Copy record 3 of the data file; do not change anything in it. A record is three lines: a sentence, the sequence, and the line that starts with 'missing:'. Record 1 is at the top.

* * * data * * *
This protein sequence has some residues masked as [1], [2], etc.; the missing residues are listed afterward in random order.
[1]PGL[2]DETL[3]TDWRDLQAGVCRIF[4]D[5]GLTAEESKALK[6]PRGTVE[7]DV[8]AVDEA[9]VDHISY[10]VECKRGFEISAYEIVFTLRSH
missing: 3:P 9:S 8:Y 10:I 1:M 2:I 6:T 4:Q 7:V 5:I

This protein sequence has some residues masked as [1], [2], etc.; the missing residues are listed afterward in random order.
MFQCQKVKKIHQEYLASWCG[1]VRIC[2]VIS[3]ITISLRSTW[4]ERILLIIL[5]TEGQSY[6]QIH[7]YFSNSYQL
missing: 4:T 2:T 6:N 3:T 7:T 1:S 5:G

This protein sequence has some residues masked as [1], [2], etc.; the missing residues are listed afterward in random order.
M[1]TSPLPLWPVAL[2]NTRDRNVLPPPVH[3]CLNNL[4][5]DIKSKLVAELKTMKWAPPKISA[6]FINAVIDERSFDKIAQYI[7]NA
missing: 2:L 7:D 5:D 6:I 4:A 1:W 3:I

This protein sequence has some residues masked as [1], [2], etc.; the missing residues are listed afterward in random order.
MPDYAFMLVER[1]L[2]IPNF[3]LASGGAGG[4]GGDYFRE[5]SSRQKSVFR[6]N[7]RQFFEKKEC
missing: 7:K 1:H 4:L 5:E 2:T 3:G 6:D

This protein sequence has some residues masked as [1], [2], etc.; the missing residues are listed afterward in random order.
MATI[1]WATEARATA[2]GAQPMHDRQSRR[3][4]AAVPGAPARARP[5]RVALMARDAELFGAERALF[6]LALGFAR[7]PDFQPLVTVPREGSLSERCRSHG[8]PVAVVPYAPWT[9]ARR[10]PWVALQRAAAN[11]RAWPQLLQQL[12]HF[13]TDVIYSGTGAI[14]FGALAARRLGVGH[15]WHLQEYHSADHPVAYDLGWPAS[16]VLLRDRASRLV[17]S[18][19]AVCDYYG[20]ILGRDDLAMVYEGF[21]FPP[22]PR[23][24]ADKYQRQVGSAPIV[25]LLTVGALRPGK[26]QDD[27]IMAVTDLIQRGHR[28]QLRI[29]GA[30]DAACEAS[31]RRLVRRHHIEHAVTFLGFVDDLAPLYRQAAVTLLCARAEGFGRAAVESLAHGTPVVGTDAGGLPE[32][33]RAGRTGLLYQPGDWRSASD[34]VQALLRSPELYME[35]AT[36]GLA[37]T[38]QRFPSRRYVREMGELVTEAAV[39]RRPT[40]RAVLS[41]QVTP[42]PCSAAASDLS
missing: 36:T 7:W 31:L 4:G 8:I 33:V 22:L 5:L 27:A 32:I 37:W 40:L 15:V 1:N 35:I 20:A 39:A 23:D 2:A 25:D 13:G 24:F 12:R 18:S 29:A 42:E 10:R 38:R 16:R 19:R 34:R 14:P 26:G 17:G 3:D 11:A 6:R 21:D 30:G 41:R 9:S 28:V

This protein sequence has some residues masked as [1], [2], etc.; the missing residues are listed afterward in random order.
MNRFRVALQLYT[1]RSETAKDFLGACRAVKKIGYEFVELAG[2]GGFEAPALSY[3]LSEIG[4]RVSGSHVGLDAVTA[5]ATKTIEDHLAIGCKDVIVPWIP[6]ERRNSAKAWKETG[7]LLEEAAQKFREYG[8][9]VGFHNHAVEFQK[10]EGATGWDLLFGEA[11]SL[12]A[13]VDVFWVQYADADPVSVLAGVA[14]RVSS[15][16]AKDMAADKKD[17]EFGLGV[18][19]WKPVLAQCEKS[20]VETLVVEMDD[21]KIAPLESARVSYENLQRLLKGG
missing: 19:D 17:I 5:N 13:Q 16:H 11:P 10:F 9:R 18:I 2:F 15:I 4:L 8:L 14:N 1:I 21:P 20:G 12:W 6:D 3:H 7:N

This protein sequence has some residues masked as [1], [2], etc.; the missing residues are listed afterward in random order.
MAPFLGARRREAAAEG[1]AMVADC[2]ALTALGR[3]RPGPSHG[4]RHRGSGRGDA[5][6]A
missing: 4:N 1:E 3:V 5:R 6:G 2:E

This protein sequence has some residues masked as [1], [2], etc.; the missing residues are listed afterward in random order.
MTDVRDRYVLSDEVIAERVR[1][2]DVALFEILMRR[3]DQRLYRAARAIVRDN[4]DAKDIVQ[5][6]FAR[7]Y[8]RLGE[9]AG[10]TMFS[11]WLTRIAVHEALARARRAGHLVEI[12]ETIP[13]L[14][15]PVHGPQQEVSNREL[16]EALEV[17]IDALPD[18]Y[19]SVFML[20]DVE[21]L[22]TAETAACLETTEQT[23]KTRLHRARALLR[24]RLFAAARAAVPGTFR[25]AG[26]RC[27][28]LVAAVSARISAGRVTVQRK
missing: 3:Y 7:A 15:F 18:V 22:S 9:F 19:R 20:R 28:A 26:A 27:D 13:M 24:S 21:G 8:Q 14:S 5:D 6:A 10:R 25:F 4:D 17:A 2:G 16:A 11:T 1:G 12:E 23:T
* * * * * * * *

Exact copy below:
This protein sequence has some residues masked as [1], [2], etc.; the missing residues are listed afterward in random order.
M[1]TSPLPLWPVAL[2]NTRDRNVLPPPVH[3]CLNNL[4][5]DIKSKLVAELKTMKWAPPKISA[6]FINAVIDERSFDKIAQYI[7]NA
missing: 2:L 7:D 5:D 6:I 4:A 1:W 3:I